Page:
Relation under which each value or element in a set of departure (or domain) is associated with one and only one value or element in a set of arrival (or image), according to a rule of correspondence that describes this association.

A function can be defined in extension or intension.
The pairs belonging to a given function can be represented in different ways, such as by an arrow graph or by a graph in a Cartesian plane.

  • Example of extensional definition : f = {(a, 1), (b, 2), (c, 1), (d, 3), (e, 10)}.
  • Example of intensional definition : f = { ( x, y) ∈ \(\mathbb{R}\) × \(\mathbb{R}\) | y=2x+5 }.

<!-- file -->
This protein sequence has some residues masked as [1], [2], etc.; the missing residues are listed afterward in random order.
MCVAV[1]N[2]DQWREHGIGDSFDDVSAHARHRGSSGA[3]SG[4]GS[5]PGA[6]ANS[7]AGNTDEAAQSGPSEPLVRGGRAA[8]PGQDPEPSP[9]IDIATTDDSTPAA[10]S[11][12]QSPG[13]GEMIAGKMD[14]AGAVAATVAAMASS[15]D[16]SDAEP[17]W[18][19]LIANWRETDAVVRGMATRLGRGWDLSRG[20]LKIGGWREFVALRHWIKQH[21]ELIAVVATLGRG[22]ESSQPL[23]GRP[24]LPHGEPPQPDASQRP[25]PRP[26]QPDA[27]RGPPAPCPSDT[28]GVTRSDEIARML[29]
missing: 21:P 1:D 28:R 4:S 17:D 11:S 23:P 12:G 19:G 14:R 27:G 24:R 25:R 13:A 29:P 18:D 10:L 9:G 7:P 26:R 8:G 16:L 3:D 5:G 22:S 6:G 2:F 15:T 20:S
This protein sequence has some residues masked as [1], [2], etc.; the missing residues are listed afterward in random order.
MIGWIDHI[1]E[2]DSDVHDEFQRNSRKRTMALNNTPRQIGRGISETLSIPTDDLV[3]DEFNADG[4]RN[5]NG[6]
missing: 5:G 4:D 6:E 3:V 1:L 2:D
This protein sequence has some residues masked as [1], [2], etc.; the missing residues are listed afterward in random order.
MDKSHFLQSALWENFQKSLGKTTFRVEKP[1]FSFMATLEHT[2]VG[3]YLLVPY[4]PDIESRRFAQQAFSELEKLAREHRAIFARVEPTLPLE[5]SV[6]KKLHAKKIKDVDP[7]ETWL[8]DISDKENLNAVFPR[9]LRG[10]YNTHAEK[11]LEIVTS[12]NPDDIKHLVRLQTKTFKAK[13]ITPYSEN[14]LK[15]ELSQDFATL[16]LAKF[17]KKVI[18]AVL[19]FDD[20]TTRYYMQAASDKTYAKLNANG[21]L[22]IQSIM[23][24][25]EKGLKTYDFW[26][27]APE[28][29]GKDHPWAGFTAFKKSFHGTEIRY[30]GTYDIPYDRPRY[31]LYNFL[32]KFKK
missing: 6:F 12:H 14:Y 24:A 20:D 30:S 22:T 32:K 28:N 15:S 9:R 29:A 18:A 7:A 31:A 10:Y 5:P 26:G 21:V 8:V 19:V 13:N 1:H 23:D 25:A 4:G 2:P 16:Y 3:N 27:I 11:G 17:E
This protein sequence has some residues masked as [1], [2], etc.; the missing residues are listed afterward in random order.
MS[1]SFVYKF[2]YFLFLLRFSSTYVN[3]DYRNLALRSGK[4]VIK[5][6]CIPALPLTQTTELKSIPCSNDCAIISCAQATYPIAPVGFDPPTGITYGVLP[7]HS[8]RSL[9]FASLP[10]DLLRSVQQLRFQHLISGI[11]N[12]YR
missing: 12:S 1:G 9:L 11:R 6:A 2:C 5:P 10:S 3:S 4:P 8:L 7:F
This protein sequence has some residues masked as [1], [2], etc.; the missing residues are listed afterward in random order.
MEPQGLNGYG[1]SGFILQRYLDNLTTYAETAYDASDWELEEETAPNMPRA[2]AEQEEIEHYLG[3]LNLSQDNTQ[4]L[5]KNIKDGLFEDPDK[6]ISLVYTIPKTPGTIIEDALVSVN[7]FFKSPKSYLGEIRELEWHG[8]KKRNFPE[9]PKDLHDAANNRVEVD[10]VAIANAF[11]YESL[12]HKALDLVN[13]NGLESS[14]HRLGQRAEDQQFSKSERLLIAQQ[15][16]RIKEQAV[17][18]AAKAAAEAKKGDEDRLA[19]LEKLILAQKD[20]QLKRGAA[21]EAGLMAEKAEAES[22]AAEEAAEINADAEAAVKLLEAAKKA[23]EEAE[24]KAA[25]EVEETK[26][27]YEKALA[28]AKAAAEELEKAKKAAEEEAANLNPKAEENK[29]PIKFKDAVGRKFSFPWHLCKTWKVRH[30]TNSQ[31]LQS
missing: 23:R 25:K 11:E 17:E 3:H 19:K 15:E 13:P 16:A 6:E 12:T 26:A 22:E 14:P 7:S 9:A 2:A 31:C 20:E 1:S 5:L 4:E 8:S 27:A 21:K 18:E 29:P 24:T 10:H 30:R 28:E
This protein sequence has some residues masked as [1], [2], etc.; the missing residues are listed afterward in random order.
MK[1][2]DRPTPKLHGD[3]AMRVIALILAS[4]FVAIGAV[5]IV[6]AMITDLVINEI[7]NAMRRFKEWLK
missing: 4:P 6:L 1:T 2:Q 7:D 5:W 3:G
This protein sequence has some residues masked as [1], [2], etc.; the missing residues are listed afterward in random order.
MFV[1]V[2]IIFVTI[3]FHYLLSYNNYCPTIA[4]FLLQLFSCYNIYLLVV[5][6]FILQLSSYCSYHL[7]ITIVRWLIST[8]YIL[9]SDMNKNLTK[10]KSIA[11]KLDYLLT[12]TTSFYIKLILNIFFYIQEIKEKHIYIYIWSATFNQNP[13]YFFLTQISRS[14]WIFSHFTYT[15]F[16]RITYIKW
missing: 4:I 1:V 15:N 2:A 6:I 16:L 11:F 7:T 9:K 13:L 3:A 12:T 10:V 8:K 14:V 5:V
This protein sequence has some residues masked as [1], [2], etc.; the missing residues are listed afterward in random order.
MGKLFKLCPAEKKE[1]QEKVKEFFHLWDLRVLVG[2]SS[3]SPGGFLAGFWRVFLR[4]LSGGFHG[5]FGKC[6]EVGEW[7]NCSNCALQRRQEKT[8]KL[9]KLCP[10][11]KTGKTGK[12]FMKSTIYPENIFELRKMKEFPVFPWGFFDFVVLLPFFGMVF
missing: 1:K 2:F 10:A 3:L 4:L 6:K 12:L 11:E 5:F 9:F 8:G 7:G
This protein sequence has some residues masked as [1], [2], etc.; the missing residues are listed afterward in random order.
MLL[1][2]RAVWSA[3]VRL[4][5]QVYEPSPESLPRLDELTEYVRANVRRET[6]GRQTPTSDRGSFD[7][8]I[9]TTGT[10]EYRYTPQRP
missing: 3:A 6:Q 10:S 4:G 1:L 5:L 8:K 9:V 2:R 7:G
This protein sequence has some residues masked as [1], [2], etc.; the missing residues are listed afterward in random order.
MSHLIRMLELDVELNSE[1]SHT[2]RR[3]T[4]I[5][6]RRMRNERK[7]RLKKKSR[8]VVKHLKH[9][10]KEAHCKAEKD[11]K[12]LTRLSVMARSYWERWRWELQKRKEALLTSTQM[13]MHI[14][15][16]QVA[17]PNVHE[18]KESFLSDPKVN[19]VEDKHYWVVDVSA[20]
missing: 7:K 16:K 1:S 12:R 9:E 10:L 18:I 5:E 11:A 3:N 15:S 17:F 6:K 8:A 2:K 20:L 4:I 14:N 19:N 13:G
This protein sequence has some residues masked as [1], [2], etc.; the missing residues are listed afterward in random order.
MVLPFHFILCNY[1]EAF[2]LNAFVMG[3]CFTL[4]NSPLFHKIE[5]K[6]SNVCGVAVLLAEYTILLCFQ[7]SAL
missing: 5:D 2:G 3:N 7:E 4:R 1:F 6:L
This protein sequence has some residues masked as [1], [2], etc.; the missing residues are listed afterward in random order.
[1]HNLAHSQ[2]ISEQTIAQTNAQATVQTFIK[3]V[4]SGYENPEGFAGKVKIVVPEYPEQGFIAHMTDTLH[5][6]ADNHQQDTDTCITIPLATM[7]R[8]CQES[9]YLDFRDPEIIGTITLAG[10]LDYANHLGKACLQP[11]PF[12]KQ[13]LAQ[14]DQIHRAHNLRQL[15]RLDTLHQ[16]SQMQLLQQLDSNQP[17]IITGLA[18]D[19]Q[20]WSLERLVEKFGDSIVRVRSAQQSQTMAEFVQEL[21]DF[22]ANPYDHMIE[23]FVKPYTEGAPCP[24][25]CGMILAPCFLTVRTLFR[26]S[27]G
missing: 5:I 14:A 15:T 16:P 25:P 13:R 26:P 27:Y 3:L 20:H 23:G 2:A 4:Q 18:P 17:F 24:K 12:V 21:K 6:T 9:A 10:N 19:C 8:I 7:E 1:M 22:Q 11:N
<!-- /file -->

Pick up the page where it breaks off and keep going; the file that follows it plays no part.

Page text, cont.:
Consider the function f f : X → Y : x ↦ 2x :

  • dom(f) = {0, 1, 2, 3,}
  • ima(f) = {0, 2, 4, 6}

Consider the function f : \(\mathbb{R}\) → \(\mathbb{R}\) : x ↦ 2x + 1 :

  • dom(f) = \(\mathbb{R}\)
  • ima(f) = \(\mathbb{R}\)

fonction droite


The function f of A toward B under which every element x in A is made to correspond to y in B so that yf(x) is noted as:

\(f : A → B : x ↦ y = f(x)\)

Educational Note

It is important to distinguish between the different elements that characterize a function:

  • The rule that defines it, literal description or equation;
  • Its graph, arrow graph, or Cartesian graph, for example;
  • Its pairs, in the case of a binary relation.

That’s why we don’t say: consider the function \(y = 2x\), but rather: consider the function defined by the rule (or the equation) \(y = 2x\).

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